Hook and Irons
On The Importance Of Independent Fire Instruction February 07 2018, 4 Comments
A few years ago members of Firehouse 2 were sitting at the dinner table talking excitedly about attending the upcoming Orlando Fire Conference when the Battalion Chief walked out and after listening for a few moments to our conversation said, "I don't know why you guys would go to Orlando for training. You belong to one of the largest fire departments in the country. You have everything you need right here."
Photo Credit: Dennis Walus
The comment by the Chief killed the conversation, but didn't curb our enthusiasm. A few weeks later we were in Orlando taking forcible entry classes with Mike Ciampo, Truck Co. classes with the always aggressive Orlando guys, and a grueling RIC class with Jim McCormack. The classes were intense and fun. We returned home with a few bruises but had learned more in three days in Orlando than we had learned in three years of 'official training' from our own Department.
Why is that the case? Why hadn't we been exposed to this and many other things from our own department?
Many years and many conferences attended have allowed a few observations and conclusions about the independent fire instructors that teach throughout the country and why they are vital to the growth and advancement of the fire service.
Existing in a vacuum
Independent instructors do not live in the vacuum that you and I and the members of our own departments do. Many of these instructors travel extensively teaching students from departments across the country. As they teach, they share their information, but they also pick up tidbits of knowledge from different departments and incorporate the most valuable parts into their future lectures and drills. They also glimpse into other departments operations and develop ideas on what works and what doesn't.
They are often the spark that creates groundswell change around the country. It is their global perspective that allows departments to change decades of tradition for a more progressive approach. Often it is their knowledge and perspective that allows a return to common sense. I cite the return of the smooth bore nozzle as one of many sweeping changes that instructors have ushered forth. Another incredible and simple change that swept the fire service is the "Seattle Shuffle". It seems crazy, that when I was going through the academy many moons ago it was an offense akin to murder if you ever straddled the attack hose, yet crawling on your hands and knees while looking down was accepted and common practice.
New and varied tip ranges in response to smoothbore resurgence
While the word is loaded, there isn't a more appropriate term for what the instructors of the American Fire Service do every day. They spread their message and they provide fine examples of firemanship with their attitude and their love of the fire service. As a combined force, they are more powerful than NFPA standards and have arguably saved more firefighters lives in the process because they give you tools you can use when you need them most.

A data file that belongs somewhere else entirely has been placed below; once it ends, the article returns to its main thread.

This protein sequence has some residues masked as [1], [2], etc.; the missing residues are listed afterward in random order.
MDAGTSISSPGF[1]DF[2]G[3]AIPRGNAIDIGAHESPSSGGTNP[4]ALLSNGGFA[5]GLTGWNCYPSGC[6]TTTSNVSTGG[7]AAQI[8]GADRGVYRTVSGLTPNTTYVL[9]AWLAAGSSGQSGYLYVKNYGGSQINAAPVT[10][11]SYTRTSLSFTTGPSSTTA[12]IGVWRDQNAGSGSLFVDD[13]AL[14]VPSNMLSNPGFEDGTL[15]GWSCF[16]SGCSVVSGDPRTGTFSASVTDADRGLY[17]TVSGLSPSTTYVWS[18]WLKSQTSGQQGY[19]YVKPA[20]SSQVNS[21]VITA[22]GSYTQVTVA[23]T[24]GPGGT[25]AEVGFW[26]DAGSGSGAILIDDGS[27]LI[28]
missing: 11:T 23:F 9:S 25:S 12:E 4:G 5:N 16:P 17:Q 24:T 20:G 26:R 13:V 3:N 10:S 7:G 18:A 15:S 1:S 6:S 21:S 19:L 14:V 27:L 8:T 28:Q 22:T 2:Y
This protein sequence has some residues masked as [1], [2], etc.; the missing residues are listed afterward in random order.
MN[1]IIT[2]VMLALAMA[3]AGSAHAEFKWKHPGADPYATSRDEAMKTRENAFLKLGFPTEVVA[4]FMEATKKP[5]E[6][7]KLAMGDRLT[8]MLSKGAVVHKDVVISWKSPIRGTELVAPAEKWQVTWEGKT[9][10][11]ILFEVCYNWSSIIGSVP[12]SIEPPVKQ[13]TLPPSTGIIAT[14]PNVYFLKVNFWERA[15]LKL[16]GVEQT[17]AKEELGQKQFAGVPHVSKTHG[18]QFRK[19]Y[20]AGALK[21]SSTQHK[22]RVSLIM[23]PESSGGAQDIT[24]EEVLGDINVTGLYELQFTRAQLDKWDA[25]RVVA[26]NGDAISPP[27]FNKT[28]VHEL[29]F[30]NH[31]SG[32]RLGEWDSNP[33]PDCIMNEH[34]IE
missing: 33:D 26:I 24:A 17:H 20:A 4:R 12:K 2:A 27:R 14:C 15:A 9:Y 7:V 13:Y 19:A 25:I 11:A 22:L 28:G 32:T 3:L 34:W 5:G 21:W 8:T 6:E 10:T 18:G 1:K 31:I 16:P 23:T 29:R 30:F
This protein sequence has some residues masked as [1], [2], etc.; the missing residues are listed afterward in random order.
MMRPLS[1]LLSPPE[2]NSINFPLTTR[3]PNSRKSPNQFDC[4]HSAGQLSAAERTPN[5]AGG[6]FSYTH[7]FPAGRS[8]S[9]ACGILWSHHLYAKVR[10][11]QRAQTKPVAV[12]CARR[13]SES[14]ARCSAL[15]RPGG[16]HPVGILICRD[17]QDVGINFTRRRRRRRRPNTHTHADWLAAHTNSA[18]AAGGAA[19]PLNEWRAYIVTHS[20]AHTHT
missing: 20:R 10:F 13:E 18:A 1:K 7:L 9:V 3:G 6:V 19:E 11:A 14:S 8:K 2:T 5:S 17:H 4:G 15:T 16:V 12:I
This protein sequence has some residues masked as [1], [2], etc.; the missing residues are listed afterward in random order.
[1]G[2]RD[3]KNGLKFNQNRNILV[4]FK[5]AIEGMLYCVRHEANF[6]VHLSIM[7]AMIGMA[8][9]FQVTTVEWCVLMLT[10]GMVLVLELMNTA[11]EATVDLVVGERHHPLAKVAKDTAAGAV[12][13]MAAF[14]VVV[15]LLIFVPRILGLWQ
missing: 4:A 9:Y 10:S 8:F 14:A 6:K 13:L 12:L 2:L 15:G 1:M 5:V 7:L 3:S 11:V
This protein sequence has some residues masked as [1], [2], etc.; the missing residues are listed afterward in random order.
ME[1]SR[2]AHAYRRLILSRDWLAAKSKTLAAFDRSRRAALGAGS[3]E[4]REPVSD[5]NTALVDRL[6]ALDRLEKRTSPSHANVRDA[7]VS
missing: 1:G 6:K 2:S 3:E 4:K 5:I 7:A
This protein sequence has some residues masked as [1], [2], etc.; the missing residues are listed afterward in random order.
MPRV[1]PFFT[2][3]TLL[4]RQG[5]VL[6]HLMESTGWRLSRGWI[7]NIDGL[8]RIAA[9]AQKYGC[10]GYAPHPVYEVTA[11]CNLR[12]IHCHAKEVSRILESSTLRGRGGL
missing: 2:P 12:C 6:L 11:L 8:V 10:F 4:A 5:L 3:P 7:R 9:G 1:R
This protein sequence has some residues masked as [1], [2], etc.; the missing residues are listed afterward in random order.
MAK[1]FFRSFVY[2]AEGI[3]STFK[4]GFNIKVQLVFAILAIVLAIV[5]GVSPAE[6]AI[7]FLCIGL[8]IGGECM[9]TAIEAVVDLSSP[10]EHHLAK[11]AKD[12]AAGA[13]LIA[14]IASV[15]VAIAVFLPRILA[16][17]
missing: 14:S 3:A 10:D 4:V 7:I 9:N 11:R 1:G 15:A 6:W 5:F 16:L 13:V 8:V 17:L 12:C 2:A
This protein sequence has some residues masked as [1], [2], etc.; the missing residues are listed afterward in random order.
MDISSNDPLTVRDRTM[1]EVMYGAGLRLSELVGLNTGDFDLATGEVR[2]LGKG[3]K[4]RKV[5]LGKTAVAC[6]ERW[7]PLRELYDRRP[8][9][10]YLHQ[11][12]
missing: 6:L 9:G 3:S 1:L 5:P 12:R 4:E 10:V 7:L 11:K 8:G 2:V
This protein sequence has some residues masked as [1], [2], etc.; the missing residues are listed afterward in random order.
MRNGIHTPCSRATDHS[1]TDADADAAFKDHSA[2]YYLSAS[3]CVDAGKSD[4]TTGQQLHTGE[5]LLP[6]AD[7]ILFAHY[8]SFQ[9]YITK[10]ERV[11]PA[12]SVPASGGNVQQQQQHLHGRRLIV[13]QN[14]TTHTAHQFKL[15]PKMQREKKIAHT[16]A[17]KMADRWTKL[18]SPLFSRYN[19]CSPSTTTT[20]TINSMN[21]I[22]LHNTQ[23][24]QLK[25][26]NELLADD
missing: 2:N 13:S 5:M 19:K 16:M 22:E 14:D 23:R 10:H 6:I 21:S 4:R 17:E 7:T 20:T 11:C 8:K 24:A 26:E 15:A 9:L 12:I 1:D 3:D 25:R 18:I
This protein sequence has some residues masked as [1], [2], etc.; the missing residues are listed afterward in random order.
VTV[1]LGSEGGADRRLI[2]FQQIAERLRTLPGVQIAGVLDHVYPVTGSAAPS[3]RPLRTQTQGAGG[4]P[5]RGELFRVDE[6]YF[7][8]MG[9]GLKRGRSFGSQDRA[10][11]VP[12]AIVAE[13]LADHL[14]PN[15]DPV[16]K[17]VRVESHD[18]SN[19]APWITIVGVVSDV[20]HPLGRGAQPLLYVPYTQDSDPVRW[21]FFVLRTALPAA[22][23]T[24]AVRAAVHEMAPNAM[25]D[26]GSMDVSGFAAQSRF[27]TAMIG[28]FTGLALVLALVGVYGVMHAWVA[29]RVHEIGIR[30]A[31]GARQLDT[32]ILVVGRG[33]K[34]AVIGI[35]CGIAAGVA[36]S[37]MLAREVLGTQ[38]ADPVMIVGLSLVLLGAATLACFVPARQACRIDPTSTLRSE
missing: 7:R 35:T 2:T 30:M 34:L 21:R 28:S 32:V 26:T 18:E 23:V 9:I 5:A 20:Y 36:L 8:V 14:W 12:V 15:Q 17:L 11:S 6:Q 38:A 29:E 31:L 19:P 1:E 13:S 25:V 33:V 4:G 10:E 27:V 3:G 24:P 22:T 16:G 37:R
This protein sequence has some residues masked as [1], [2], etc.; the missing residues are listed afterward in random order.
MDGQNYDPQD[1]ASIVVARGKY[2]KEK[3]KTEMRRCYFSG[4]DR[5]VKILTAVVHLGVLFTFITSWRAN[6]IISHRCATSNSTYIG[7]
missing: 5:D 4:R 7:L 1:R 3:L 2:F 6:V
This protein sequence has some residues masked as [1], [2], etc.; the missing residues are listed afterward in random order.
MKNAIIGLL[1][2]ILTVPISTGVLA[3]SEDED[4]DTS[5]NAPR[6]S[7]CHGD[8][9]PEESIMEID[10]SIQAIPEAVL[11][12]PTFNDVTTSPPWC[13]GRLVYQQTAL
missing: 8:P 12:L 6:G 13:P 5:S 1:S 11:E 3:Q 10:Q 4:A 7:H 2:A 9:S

Ambassadors of the fire service should not be confused with preaching. Many of the best instructors do preach, but it is always grounded in knowledge, sound tactics, and instruction. In terms of the person I should be whether at work or home--well I'll just leave the preaching to my priest. Everyone else who preaches should be able to deliver 'the goods'.
No single instructor owns the methods or the tactics they teach, but they do own the intellectual capital they have earned with their blood and sweat from years of teaching. They teach for you to learn and share amongst your peers. They do not teach so that you can steal their lecture and start teaching outside your own department. If you're not sure if you're stealing or just sharing, just ask yourself if you are in it for personal gain. In the end, I've found that most instructors are extremely generous sharing slides and information. They want you to spread the word, they just want to be acknowledged for their work and effort. Your students should know that you've taken the time to validate and practice the methods you are teaching as well as their source.
Photo Credit: Dennis Walus
I can't think of an instructor who has become wealthy traveling and teaching the 'good word.' Often their dedication to the fire service causes problems in other parts of their lives. They are wealthy in other ways though. They have friends all over the world and a place to rest their head wherever they are. But more importantly, these few, have etched their names into the fire service by molding it and spreading a message that guides not only our performance but how we can be 'smartly aggressive' by arming us with their knowledge and wisdom. If they keep at it and devote their careers to it, maybe they'll be remembered among the likes of Andy Fredricks and others like him. When your name lives on beyond your career, that is a wealth money cannot buy.
For years I've been to conferences all over the country and I still think of that Chief's comment, the error of his logic and the idiocy of his blind confidence. I thank God that I didn't let him influence me.
A Grateful Student Of The Craft